PORTLAND, Ore. (KOIN) — Election Day 2020 is just around the corner, and whether you’re a first-time voter or a seasoned voting veteran, there’s still lots to do ahead of Nov. 3.
Oregon has been voting by mail for more than two decades, and while ballots are being sent out, it’s not too late to register to vote.
Here’s what you need to know about registering to vote, finding the nearest ballot drop off location and more:
Registering to vote
|How can I vote?||Oregon voters have voted only by mail for presidential elections since 2000, according to the Secretary of State’s Office.|
|When is the deadline to register to vote?||Tuesday, Oct. 13 at 11:59 p.m.|
|Where can I register to vote?||You can register online at MyVote or fill out a Voter Registration form and return or send it to your county elections office.|
|What do I need to register to vote?||You’ll need an Oregon driver’s license, permit or ID card issued by the state DMV. However, if you don’t have one of those items, you can still use the MyVote online registration portal – you’ll just need to print, sign and return the form to your county elections office.|
|Where’s my county elections office?||A full list of Oregon county elections officials and addresses can be found here.|
|Where can I drop off my ballot?||A full list of ballot drop boxes will be released by the Oregon Secretary of State’s Office on Oct. 14.|
|I’ve been displaced due to the wildfires. Can I still vote?||Yes. If you’ve lost your home or have been otherwise displaced due to September wildfires, learn how you can still vote by clicking here.|
|If I have been convicted of a felony, can I vote?||Those who are currently incarcerated on a felony charge cannot vote; however, Oregon allows those who have been released from prison to vote. Just make sure your voting status is active or reactivate it using MyVote online.|
|Can I register to vote via absentee?||Yes, the Oregon Secretary of State’s Office said students attending an out-of-state college or those who are traveling during an election can still receive a ballot. Click here to download an Absentee Ballot Request Form, fill it out and return it to your county elections office, or update it online using MyVote.|
|How old do I have to be to register to vote?||You register to vote at 16, but your first ballot will not be mailed until the first election in which you’re 18 years old.|
What’s on the statewide ballot?
Statewide, Oregonians can cast their vote for:
- U.S. Senate race
- U.S. Congressional race
- Oregon Secretary of State race
- Oregon Attorney General race
- Oregon Treasurer race
- Measure 107
- Measure 108
- Measure 109
- Measure 110
- Measure 6-185
- Measure 22-183
Who is on your ballot for U.S. House of Representatives will depend on where you live in Oregon. Voters will also be casting their ballots for the Oregon Legislature.
Meet the candidates in Oregon
US Representative 1st District
US Representative 2nd District
US Representative 3rd District
US Representative 4th District
US Representative 5th District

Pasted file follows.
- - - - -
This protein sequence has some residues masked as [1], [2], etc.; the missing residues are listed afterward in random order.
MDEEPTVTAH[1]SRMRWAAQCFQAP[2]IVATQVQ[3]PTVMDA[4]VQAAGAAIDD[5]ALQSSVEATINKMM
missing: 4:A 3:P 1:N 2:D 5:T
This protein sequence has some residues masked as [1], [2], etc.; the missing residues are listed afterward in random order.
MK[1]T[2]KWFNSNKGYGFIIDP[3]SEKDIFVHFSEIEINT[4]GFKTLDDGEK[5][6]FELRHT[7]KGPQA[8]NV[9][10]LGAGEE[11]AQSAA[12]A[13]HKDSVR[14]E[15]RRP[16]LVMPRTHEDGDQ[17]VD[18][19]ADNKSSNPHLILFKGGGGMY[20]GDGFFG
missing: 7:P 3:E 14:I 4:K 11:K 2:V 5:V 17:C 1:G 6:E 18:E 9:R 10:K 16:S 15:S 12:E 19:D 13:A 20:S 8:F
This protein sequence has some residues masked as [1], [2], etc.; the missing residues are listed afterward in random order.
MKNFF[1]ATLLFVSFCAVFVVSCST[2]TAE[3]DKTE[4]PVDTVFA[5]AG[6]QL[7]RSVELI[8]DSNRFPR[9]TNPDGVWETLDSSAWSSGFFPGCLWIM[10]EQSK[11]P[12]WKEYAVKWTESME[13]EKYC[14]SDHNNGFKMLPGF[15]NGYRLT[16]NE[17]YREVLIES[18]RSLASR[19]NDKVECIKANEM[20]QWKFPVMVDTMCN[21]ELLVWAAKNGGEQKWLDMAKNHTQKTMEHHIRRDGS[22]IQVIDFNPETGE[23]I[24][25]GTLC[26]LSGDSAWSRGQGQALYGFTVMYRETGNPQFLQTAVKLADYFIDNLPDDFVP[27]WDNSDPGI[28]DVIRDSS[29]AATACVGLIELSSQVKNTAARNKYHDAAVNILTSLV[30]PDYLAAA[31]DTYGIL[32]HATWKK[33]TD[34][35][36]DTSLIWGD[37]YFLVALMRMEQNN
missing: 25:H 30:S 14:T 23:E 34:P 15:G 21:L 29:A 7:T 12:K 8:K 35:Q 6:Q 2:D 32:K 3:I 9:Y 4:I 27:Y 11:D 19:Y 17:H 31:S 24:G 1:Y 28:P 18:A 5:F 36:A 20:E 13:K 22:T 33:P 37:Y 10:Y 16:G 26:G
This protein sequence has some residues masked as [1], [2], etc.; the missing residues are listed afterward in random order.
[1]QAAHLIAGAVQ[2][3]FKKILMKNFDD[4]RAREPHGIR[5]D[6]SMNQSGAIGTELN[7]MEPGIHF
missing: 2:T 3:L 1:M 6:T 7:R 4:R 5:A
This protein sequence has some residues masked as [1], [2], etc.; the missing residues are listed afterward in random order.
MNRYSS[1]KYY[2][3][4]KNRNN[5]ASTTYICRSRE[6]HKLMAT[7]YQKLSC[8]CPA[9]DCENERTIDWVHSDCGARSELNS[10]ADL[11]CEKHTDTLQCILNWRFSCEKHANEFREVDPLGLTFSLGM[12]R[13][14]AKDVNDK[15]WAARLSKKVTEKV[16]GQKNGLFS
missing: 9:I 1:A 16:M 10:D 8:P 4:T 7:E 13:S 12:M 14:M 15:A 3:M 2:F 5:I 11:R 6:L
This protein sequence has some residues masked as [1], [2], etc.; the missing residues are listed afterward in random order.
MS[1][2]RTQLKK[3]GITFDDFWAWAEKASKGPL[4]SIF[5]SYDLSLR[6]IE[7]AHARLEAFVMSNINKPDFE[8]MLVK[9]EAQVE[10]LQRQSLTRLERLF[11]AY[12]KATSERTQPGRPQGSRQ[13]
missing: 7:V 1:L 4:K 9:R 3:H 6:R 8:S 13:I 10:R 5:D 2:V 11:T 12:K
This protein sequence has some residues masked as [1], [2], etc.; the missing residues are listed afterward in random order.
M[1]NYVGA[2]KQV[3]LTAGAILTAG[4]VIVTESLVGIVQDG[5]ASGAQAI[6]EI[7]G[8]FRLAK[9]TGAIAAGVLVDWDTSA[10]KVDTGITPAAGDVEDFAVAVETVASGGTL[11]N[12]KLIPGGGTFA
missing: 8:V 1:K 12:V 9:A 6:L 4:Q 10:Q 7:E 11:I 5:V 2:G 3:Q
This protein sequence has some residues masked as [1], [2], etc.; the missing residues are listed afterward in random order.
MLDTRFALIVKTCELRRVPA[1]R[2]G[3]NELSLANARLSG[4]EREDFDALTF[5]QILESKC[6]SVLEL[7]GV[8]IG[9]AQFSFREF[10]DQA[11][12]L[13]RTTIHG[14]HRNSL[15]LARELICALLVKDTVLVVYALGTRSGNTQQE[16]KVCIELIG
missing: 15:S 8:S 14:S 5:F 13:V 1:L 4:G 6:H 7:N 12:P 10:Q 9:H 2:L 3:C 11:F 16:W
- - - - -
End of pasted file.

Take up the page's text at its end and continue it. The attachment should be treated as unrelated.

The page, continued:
Oregon Secretary of State
Michael P Marsh, Constitution Party
Editor’s note: Michael P. Marsh did not provide a photo or a website to the Oregon Secretary of State’s Office
Oregon Attorney General
Voters will also get to decide on state senators, state representatives, county commissioners and a variety of local nonpartisan offices. Click here to view this year’s voters’ pamphlet online.
Statewide measures on the ballot
Measure 107: Campaign finance reform
Measure 107 would authorize the Oregon Legislature and local governments to enact laws or ordinances that would limit campaign contributions and spending. It would also require disclosure of contributions and spending and require political ads identify the people or entities that paid for them.
Measure 108: Tobacco and vaping tax
The ballot measure proposes increasing the state’s cigarette tax from $1.33 per pack to $3.33 per pack, and would impose a tax on vaping products at a rate of 65% of the wholesale price. The revenue derived from the taxes would go to the Oregon Health Authority for medical and health programs.
Measure 109: Legalizes psilocybin mushrooms for program
If approved by voters, the ballot measure would allow the manufacture, delivery and administration of psilocybin, a.k.a. magic mushrooms, at supervised and licensed facilities for therapeutic purposes by 2022 after the Oregon Health Authority develops the program. The measure would also create an enforcement and taxation system, an advisory board and an administration fund.
Measure 110: Decriminalizes possession of certain drugs
Measure 110 would reclassify personal drug possession to a Class E violation with a maximum $100 fine. People caught with user-amounts of drugs could get the fine waived by completing a health assessment, during which they could be connected with treatment, recovery and housing services. Those services would also be expanded under Measure 110 and funded with a large chunk of marijuana tax revenue.
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